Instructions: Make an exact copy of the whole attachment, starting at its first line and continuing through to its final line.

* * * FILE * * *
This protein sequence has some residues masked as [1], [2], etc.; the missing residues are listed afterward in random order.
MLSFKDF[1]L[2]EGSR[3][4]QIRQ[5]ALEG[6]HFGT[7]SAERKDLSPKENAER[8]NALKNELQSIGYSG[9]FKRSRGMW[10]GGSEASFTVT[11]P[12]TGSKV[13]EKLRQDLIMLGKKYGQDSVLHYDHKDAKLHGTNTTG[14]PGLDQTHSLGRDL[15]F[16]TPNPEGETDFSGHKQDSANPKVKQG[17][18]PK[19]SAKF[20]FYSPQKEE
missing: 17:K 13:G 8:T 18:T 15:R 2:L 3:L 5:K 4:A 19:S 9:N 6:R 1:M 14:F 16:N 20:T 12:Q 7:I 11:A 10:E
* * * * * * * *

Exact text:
This protein sequence has some residues masked as [1], [2], etc.; the missing residues are listed afterward in random order.
MLSFKDF[1]L[2]EGSR[3][4]QIRQ[5]ALEG[6]HFGT[7]SAERKDLSPKENAER[8]NALKNELQSIGYSG[9]FKRSRGMW[10]GGSEASFTVT[11]P[12]TGSKV[13]EKLRQDLIMLGKKYGQDSVLHYDHKDAKLHGTNTTG[14]PGLDQTHSLGRDL[15]F[16]TPNPEGETDFSGHKQDSANPKVKQG[17][18]PK[19]SAKF[20]FYSPQKEE
missing: 17:K 13:G 8:T 18:T 15:R 2:L 3:L 5:K 4:A 19:S 9:N 6:R 1:M 14:F 16:N 20:T 12:Q 7:I 11:A 10:E